1. Establish or improve, according to their internal legal framework, educational strategies relevant to multicultural societies, so as to be able to shape, with the participation of indigenous populations and migrants, models for bilingual and intercultural basic education. Similarly, the content of basic education will have to be enhanced, together with respect and appreciation for the cultural diversity of peoples, as well as to expand the knowledge of the different languages spoken in the countries of the Hemisphere, where resources and possibilities permit. (Plan of Action Santiago, 1998).

  1. Develop, within and outside schools, with the assistance of families and other actors and social organizations, educational strategies that foster the development of values, with special attention to the inclusion of democratic principles, human rights, gender-related issues, peace, tolerance and respect for the environment and natural resources. (Plan of Action Santiago, 1998).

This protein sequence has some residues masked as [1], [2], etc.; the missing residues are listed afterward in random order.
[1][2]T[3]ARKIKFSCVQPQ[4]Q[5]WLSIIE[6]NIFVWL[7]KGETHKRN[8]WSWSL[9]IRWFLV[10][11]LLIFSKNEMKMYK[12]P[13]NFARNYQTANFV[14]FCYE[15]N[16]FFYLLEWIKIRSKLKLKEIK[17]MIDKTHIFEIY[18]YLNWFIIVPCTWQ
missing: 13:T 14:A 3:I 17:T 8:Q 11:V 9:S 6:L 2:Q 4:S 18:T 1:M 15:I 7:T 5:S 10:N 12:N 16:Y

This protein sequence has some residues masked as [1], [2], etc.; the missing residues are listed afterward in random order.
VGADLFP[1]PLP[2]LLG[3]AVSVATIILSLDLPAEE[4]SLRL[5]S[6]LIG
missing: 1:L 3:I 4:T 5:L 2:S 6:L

1. Promote access to and use of the most effective information and communication technologies in education systems, with special emphasis on the use of computers, in combination with revised pedagogical methods and proper training for teachers in the use of these technologies. Special attention shall be paid to the ethical imperative of including the most vulnerable sectors. To that end, distance education programs shall be strengthened and information networks established. (Plan of Action Santiago, 1998).

  1. Make efforts to increase the availability of teaching materials in collaboration with official institutions and, depending on the specific conditions in each country, with the private sector. (Plan of Action Santiago, 1998).

  1. Seek to use technology to link schools and communities as a way of establishing ties in the Hemisphere while encouraging the participation of higher education institutions that have advantages in this field. (Plan of Action Santiago, 1998).